Rush’s 2112 – Progressive Rock Mastery 40 Years Later

Rush’s 2112 – Progressive Rock Mastery 40 Years Later

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Founded back in 1968, Rush paved the way for Progressive Rock and took their music way beyond the boundaries of what is deemed as normal. Highly influential, many bands have tried to follow in their footsteps, proving they are truly pioneers like no other. From the friendly nation of Canada, Rush’s style has morphed throughout their impressive forty-five plus year career, but what has not changed since 1974 is the legendary lineup of Geddy Lee (vocals, bass, keyboards), Alex Lifeson (guitars, backing vocals), and Neil Peart (drums).

Debuting with the more straight-ahead Rock, self-titled album in ’74, RUSH, it would be the only studio release not to feature Peart. At the time of the recording, Drummer John Rutsey had some health reasons, thus ushering in Peart as his replacement just two weeks before their United States tour. Going on to release two album in 1975, the first in February, Fly By Night, and the second in September, Caress Of Steel, it was very apparent what a magnificent contribution Peart made to the music, not only in the complex musicianship he brought to his instrument, but also the contribution he made as the main lyricist for the band. Seeing the band set on taking a new direction, Fly By Night had introduced their first conceptual song, the eight minutes and thirty-seven seconds track “By-Tor And The Snow Dog.” Pushing the envelope further, Caress Of Steel featured two more such pieces in “The Necromancer” and “The Fountain Of Lamneth.”

Extremely in-depth and requiring the attention span of listeners, Rush’s producer and record labels blamed the lack of commercial success of the aforementioned songs on their length. Thankfully the band did not waver and stuck to their principles heading back into Toronto Sound Studios in February 1976 for their fourth album, entitled 2112. Soon released on April 1st, the record quickly rose to #61 on the Billboard Top LPs and Tape chart. Defying the advice of those wanting them to change, 2112 contained another multi-segmented song. The title track, consisting of seven parts, was just over twenty minutes long, again taking up an entire side on the vinyl. Attaining commercial success, 2112 has stood the test of time and become an all-time classic as it celebrated its fortieth anniversary on April 1st.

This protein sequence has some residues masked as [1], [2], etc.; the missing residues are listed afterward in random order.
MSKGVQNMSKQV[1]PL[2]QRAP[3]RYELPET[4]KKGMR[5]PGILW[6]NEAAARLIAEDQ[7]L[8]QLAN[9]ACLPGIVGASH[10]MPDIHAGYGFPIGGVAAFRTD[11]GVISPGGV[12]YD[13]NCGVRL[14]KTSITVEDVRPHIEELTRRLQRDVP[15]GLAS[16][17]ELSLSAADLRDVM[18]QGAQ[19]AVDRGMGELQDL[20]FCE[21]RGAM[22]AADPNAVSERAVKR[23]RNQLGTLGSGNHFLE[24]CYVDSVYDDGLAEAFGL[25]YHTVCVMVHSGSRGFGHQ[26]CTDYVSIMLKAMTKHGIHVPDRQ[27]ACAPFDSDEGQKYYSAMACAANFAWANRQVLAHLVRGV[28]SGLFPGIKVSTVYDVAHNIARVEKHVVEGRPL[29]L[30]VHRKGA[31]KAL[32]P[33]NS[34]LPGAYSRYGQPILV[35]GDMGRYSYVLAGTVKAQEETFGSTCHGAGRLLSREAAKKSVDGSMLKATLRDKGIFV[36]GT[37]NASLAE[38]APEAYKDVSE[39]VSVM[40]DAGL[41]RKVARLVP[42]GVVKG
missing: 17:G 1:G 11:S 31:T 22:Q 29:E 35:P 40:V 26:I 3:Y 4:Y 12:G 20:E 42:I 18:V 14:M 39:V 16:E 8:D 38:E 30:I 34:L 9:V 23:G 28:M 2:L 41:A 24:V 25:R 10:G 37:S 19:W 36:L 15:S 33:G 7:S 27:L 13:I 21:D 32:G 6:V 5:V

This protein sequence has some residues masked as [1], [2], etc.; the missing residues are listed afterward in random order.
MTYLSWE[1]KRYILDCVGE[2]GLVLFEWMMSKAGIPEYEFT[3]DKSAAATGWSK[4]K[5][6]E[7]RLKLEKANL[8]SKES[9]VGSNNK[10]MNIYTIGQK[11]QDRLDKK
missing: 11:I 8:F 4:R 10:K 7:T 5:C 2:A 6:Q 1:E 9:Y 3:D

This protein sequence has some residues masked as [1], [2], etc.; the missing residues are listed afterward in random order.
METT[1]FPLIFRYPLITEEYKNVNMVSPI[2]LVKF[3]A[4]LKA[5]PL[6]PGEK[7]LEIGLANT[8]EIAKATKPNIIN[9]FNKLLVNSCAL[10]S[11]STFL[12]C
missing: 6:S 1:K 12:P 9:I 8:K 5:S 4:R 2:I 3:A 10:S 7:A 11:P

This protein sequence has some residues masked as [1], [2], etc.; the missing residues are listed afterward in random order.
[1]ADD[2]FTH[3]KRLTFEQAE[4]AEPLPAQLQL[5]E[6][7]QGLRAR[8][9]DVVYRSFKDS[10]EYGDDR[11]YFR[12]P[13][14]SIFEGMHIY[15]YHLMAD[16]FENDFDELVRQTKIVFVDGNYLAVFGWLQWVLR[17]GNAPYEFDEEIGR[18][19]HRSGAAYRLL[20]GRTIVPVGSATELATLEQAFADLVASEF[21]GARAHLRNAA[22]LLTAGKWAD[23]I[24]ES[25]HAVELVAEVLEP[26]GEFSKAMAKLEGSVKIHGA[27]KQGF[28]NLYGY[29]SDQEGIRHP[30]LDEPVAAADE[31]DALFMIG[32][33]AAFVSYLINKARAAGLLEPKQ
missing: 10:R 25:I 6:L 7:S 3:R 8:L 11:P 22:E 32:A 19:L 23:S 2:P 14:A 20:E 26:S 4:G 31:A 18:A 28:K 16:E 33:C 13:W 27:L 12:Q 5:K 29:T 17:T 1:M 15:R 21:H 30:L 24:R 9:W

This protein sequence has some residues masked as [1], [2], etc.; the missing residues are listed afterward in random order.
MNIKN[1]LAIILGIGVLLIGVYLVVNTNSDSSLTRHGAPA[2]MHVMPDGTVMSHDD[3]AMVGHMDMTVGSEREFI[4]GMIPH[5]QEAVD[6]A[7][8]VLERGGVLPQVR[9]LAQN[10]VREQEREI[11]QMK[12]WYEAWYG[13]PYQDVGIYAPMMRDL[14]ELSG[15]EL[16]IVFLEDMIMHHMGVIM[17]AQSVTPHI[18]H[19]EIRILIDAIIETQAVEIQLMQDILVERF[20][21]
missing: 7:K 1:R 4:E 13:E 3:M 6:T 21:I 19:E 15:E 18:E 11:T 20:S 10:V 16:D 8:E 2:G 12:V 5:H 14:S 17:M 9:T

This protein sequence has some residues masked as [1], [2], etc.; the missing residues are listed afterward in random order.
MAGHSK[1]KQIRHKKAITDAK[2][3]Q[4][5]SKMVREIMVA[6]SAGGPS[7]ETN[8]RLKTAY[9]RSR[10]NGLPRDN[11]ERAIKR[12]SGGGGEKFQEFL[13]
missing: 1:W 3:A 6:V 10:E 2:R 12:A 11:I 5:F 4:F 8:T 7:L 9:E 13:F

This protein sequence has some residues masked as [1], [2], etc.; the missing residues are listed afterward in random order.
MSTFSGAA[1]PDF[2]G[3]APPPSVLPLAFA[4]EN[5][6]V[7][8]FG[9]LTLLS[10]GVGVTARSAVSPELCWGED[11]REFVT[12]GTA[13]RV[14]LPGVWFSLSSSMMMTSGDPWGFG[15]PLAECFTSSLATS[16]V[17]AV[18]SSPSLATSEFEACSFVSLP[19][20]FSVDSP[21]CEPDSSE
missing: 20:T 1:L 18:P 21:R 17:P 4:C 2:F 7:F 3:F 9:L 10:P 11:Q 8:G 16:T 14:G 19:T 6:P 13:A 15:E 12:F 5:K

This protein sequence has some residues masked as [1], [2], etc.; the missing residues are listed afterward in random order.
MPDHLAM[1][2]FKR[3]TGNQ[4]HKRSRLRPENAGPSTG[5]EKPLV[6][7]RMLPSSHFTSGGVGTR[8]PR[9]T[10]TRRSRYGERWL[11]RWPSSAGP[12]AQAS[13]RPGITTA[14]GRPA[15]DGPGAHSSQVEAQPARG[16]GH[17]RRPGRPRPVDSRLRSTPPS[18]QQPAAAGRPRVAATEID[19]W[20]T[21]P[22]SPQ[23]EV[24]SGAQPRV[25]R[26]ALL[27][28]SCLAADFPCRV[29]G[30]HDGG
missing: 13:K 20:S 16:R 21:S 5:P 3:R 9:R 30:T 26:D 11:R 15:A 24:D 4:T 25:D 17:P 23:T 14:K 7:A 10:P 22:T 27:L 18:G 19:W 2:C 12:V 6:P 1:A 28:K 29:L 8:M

Putting the album on the turntable, the first and only song on Side One is “2112.” The song/story brings the listener to that year in the future when the world is ruled by a “collectivist mentality” known as The Priests of the Solar Generation. The first part of the song, “Overture,” has a gradual buildup with Lifeson ripping in with strong guitar riffs at about three minutes into the song. With the sound of explosions in the distance, this first part symbolizes the shift in time from when “the elder man” ruled the Earth to now in 2112. Concluding this part is the first vocals to be heard, “And the meek shall inherit the Earth.” Kicking up the tempo, “The Temples Of Syrinx” has lyrics describing how The Priests have set the way of this new future and how they attain full control over all aspects of life, even the simple pleasures such as music and books.

Then a beautiful guitar instrumental guides you into “Discovery” when one man finds an old relic from the past, a guitar. At just over eight minutes in the song, Lee’s vocals then tell the story of this wonderful discovery. This man is so elated by this discovery he brings it to The Priests, and so “Presentation” brings the listener into the conversation between the two. With drums and bass kicking in hard, Lee tells the story from both points of view using two different vocal styles to represent each party. The presentation does not go well as The Priests discredit the wonderful find and demand, “Don’t annoy us further! We have our work to do. Just think about the average, what use have they for you? Another toy that helped destroy the elder race of man. Forget about your silly whim, it doesn’t fit the plan.”